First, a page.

One suggestion - skip over vb.net and go straight to c#. Especially if you are doing anything that will integrate with Office. C# is the premier language for Microsoft and everything comes out for it first. Plus, addin development for Office is far better with C#.

    Sharepoint is like nothing you have worked with before. And it changes every 3 years - 90% change.

  8. Microsoft really made the .Net branding confusing. There is the .Net Framework, which is like J2EE, and the .Net Runtime (also called the CLR, or Common Language Runtime), which is like the JVM. Like Java, you use the .Net framework to create applications that run with the runtime.

    There is a .Net runtime for Linux and OS X called mono: http://www.mono-project.com/Main_Page . Mono includes a module that lets you host ASP.Net pages on Apache, too.

    The dev environment requirements are basically the same:

    1. A PC and a Server

    2. A copy of SQL Server installed on the server with the IIS task running.

    3. A copy of Visual Studio installed on his PC.

    4. Launch Visual Studio and choose File > New > Web Site

    5. Create a Form etc etc

    Here is a great site to help you get started with ASP.Net: http://www.asp.net/learn/videos/default.aspx?tabid=63#beginners . It does take a while to get used to switching between the Design and Code views, and remembering that you have a code module that's attached but separate from the UI module.

    • avatar
    • Zak
    • Wed 9 Dec 2009 03:30 PM

    I have just recently starting doing .net development. Pretty much what people are saying you need:

    1. Visual studio installed on your development PC

    2. SQL Server installed on the server.

    3. IIS running on server

    Alternatively you could just install visual studio on your server as well and do your development via remote desktop (we do this for our SharePoint development).

    What we do here is develop on local (so we run SQL server on our development XP machine) using checked out source code. Once we are happy with it we package it up and create MSI install files to install onto the server. We develop locally so for a multi-dev environment we can do debugging very easily.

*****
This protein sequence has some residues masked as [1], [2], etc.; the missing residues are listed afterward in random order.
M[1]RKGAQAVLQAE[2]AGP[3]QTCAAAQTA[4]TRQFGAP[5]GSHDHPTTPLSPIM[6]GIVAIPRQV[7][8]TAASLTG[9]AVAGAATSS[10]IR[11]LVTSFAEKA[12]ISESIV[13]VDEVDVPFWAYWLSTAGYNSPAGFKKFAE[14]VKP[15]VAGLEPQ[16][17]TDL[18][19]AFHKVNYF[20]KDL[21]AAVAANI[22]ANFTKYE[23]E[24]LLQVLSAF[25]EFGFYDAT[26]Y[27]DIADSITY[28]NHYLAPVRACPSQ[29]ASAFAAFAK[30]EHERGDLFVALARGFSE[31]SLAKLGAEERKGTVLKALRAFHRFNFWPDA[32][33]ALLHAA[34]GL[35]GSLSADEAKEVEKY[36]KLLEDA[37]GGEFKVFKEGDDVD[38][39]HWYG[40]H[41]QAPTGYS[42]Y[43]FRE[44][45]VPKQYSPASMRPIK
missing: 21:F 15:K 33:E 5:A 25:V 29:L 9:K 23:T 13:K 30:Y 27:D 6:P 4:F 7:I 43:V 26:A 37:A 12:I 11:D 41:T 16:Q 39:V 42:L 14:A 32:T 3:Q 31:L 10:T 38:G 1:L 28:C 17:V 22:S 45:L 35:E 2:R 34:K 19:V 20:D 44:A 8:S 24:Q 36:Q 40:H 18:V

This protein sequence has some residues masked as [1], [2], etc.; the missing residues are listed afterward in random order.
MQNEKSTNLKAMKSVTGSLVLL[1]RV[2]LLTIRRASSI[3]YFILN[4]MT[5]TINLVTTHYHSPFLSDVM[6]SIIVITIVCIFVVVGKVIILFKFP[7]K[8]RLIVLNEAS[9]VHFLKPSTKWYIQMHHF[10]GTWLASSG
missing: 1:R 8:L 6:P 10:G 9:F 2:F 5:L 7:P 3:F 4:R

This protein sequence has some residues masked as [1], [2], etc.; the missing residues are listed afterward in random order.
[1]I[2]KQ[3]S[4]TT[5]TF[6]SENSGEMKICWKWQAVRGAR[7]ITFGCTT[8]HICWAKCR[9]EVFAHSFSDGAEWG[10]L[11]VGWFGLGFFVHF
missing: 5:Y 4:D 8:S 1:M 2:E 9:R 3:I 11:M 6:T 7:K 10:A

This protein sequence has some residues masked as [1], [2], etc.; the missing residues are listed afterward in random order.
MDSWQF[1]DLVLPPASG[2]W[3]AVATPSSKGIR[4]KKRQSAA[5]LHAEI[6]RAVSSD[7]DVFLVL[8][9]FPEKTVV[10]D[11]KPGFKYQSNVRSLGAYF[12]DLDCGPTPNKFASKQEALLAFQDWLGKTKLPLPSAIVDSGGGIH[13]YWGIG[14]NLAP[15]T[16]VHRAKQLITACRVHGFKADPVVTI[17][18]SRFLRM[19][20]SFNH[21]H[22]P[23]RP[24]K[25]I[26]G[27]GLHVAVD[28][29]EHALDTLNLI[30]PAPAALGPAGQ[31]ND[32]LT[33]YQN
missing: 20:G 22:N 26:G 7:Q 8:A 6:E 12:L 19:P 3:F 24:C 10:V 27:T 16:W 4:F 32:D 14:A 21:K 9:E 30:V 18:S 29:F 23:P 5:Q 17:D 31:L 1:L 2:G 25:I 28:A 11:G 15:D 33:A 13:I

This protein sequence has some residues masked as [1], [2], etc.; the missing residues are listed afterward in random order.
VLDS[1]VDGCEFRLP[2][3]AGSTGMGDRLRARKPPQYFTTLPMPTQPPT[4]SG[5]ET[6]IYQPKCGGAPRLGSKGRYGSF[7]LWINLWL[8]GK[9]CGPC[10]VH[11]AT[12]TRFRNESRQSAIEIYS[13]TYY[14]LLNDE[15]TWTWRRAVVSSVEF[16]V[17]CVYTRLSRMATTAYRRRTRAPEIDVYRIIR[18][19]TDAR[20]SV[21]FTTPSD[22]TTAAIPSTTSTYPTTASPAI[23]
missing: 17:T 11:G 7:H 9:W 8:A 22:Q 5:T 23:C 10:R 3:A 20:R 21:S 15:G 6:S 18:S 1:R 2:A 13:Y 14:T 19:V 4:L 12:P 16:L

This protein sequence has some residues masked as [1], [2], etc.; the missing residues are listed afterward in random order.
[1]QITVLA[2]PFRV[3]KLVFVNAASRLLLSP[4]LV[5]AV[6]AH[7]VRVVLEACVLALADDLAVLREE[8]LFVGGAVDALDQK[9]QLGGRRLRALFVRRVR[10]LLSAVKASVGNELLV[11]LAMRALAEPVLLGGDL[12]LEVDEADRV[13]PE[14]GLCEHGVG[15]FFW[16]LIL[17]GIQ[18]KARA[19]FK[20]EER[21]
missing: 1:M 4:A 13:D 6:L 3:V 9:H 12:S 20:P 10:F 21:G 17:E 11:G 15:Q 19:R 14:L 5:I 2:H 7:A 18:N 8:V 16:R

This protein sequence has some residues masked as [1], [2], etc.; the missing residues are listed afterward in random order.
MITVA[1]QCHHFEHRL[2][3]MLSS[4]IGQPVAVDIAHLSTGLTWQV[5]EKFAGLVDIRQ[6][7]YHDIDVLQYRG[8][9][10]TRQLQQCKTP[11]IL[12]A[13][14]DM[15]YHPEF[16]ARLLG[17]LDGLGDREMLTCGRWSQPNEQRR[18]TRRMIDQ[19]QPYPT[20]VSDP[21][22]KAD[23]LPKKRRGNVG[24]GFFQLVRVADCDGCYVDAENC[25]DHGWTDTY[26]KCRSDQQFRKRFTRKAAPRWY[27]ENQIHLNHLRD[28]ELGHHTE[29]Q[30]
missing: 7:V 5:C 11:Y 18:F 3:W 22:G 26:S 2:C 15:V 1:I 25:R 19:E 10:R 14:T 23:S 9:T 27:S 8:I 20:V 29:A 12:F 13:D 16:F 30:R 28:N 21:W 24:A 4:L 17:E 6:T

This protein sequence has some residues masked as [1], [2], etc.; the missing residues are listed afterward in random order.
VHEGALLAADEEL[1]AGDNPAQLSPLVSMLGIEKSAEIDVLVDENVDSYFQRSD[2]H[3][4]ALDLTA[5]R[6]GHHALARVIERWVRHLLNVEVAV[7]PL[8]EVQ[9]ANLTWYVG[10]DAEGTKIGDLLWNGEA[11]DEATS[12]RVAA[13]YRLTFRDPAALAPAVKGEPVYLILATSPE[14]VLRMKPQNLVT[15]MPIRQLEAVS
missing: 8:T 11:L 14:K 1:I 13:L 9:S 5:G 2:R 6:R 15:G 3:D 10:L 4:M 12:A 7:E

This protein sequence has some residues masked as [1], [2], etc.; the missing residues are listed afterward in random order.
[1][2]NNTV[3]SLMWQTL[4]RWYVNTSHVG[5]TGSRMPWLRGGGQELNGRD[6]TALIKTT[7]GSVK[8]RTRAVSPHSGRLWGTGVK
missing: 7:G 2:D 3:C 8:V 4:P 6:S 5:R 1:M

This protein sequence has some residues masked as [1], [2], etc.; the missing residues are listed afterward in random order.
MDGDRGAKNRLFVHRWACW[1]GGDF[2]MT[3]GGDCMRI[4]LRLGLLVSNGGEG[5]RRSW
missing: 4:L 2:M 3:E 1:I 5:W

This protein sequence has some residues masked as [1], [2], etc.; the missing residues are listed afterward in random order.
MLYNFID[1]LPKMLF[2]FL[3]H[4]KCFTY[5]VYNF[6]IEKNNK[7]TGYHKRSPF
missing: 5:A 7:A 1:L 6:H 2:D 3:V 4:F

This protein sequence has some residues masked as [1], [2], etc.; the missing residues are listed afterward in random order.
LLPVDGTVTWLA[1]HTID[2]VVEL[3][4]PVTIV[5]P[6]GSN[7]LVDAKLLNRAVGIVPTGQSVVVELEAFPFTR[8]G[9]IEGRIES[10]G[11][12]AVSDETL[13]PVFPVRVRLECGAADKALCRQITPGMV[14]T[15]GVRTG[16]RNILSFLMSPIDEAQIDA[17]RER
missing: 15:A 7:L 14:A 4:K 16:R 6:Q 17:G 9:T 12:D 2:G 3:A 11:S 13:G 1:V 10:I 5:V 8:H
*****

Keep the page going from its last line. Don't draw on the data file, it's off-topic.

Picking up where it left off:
If you are thinking about getting into Sharepoint development the new Visual Studio 2010 and Sharepoint 2010 significantly change the development model. To create install packages you have various options none of which seem overly friendly to team development environments. Visual Studio 2010 has integrated SharePoint development support to streamline Sharepoint deployment/packaging. SharePoint 2010 includes a debug console on the server to assist with debugging.

  9. Seems like the people above have it mostly nailed down, but as a developer who have worked with Asp.Net, Domino, JEE and Grails, here are what I would do:

    1.) Use your full version of Visual Studio, it has a lot more to it than the Express versions (if you didn't already have a version, I would also recommend the Express version)

    2.) Go with C#, it's the better language

    3.) You don't have to use SqlServer, and if you do, you can also get an express version that you can run locally for development.

    4.) At least when I was working with asp.net, it was easier to have a local installation with IIS running locally, as this made development/testing cycles simpler and faster (I used .Net 2.0, so this might have changed)

    5.) Unless you have a compelling reason to use Asp.Net, i would use Asp.Net MCV (or if you are brave Castle.Net), at least if you plan on making a public facing website, as its cleaner.

    6.) This is not Asp.Net related, but get yourself a Subversionserver or some other version control software set up. Then it becomes easier to check out and build your software on a remote server.

  10. Hi Jake.

    I went through this a while back and the one site that I really liked, giving a lot of good information and what tools you need is this one:


    As mentioned by others, use your VS 2008 and not the free version and go with C# (although VB is almost as capable as C#, it still has a bad reputation, being the language of people that do programming as a second career).

    Grab SQL Server 2008 Express with advanced services and you can do all the development you want without needing a server.

    If you need more details or have more questions, just send me an email!

    Have fun!!!

    Oh, and although I am happy you are using new tools, I am a bit sad as you, Jake the Domino web guru, is (also) starting working for the other side. I think it gives a good portrait of what is going on with Domino companies... I hope IBM will be able to change that situation sooner than later!!!


  11. I forgot to tell you a bit about SharePoint...